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Is Samuel Smith Too Corporate to be Good?

Discussion in 'Beer Talk' started by Brianhophead, Jan 13, 2013.

  1. I've been a huge fan of Samuel Smith beers for a long time. For me they're the standard by which I judge other English beers. Yesterday my brother said he thinks Samuel Smith is too corporate for its own good.

    So I put it to you guys. Is Samuel Smith too corporate for its own good, or are its beers still the yardstick by which to judge other English beers?
  2. Bitterbill

    Bitterbill Poobah (1,125) Wyoming Sep 14, 2002

    I don't know about being the yardstick thingy but I know I love a lot of what they put out and some make it to my town. Too corporate? Does that equate to too big of a brewing company?
    hardy008 likes this.
  3. Why can't they be both? or neither? And what does "too corporate for its own good " mean?
    5thOhio, pitweasel, cmannes and 11 others like this.
  4. rlee1390

    rlee1390 Savant (470) Indiana Mar 6, 2010

    Yes, when I drink their beers I can taste the corporate. It really throws off the balance.
    Mgm54, 5thOhio, BladeRunner and 36 others like this.
  5. Danny1217

    Danny1217 Advocate (645) Florida Jul 15, 2011

    Too corporate seems to imply that there large production scale has affected the quality of their beer. It hasn't. To me Samuel Smith makes some of the best English beers sold in the U.S.
    naloxone, fox227, Bung and 3 others like this.
  6. Everyone knows that once a brewery reaches a certain output that their beers suddenly turn mediocre.

    Must have something to do with the flavor of rare, but who knows? :p
  7. robboyd

    robboyd Savant (285) Indiana Aug 7, 2011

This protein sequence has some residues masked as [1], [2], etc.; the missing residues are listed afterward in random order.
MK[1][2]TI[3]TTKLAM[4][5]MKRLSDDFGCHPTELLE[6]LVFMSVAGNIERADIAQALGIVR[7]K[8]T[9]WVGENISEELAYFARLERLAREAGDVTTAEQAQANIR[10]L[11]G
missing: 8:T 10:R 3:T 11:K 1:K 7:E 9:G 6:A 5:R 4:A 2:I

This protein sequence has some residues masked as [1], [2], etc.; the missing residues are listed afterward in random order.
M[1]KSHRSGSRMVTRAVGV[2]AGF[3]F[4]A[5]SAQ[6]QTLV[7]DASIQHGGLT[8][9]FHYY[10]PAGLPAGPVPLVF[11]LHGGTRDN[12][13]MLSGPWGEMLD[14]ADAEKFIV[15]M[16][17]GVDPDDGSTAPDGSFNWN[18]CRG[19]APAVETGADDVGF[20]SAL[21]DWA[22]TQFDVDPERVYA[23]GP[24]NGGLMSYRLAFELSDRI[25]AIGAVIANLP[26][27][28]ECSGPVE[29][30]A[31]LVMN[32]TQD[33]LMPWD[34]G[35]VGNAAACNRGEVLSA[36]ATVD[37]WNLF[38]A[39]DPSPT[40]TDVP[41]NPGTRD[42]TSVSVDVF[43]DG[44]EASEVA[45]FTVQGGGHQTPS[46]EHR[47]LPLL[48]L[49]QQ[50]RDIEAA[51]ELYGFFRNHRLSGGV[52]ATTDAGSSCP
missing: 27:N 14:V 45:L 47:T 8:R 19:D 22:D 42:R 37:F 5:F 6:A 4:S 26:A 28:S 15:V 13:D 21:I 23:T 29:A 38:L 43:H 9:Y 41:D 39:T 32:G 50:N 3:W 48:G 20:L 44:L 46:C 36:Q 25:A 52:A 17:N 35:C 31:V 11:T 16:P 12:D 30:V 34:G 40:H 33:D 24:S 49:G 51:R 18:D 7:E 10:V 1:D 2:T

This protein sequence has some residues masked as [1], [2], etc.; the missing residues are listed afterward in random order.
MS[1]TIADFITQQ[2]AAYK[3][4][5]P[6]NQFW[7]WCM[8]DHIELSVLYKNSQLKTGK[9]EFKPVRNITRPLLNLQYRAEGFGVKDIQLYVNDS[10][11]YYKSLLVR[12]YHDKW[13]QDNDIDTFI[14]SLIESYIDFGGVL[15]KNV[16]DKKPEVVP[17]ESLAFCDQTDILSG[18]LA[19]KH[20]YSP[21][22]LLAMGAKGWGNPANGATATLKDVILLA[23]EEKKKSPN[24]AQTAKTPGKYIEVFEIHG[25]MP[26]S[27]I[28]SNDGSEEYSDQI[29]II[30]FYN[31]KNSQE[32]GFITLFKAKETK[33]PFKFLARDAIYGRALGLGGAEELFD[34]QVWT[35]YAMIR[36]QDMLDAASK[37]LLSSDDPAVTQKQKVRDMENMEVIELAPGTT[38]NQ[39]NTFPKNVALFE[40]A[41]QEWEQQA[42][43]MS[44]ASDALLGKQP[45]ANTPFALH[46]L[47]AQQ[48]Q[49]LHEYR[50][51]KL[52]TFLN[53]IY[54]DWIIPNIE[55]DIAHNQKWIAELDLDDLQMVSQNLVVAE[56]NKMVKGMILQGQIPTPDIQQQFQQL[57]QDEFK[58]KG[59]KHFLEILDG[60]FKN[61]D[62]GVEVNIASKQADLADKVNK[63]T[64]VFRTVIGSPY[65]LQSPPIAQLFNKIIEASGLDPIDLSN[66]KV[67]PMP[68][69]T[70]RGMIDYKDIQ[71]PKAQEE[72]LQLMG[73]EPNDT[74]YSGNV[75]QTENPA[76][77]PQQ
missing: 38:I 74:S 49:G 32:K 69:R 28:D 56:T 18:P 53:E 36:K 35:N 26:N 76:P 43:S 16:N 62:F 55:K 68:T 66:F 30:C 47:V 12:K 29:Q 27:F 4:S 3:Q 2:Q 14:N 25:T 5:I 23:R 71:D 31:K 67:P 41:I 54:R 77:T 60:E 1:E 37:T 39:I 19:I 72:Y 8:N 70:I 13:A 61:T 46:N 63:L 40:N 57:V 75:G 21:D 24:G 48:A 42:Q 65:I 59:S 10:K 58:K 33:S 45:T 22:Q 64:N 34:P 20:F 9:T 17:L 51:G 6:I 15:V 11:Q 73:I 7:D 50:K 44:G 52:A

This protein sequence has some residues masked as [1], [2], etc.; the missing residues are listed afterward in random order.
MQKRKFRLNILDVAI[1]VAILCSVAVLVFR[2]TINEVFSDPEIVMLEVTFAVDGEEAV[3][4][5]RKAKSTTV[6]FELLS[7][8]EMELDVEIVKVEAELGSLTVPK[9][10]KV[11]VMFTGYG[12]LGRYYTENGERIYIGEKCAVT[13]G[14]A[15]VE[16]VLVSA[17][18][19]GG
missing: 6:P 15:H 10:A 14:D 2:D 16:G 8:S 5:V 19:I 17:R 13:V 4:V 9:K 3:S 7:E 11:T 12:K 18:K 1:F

Your brother's comments are why people label us beer snobs and is far from advocacy. If you pour it into a glass and give it to your brother blind, then beer just becomes beer, with no corporate association. Try it next time he's around and ask him if he likes it.
  8. sukwonee

    sukwonee Advocate (540) Washington Dec 13, 2011

    Is organic chocolate stout their new offering? If so, I would say they still got it. It was tasty.
    nogophers likes this.
  9. match1112

    match1112 Initiate (0) Illinois Mar 2, 2011

    Nope.
    sibhuskyx and Steimie like this.
  10. I say "neither".
    Pahn, Levitation, spry and 9 others like this.
  11. Mbennett

    Mbennett Savant (295) New York Jun 16, 2011

    baby jesus what is this world coming to
    5thOhio, YogiBeer, Zach136 and 3 others like this.
  12. RDMII

    RDMII Savant (315) Georgia Apr 11, 2010

    Um, who cares? If you like their beers, cool. If your brother doesn't, also cool. To each his own.

  13. It's a yardstick to judge average English Beers by - that's for sure !

    They're an American export brewery in essence.

    The organic chocolate stout was ok as are some of the other stouts/porters - but theres a hell of a lot better on offer - ANYTHING Kernel for starters which you don't get in the US.

    7 out of the top 50 UK beers are Sam Smiths on here - that is laughable !

    You can only drink whats available to you in the US I fully understand but they are no yardstick believe me !
  14. I don't think so.
  15. yamar68

    yamar68 Initiate (0) Minnesota Apr 1, 2011

    Perhaps the least exciting thread since the inception of BeerAdvocate.
    BigBarley, kirbmeist, ant880 and 4 others like this.
  16. What I mean by too corporate is simply this. Some breweries get so big they're more concerned with profit than making a great, characterful product. So the beer they make becomes bland so it can appeal to more people.

    Let me know if this makes any sense to everyone.
  17. Good idea, I think I might try that. Especially since I mentioned yesterday how much I love their porter
  18. meow, lol
  19. They don't seem to be following the same path as Sierra Nevada has, so... I'd say not even remotely.
  20. Blueribbon666

    Blueribbon666 Advocate (500) Ohio Jul 4, 2008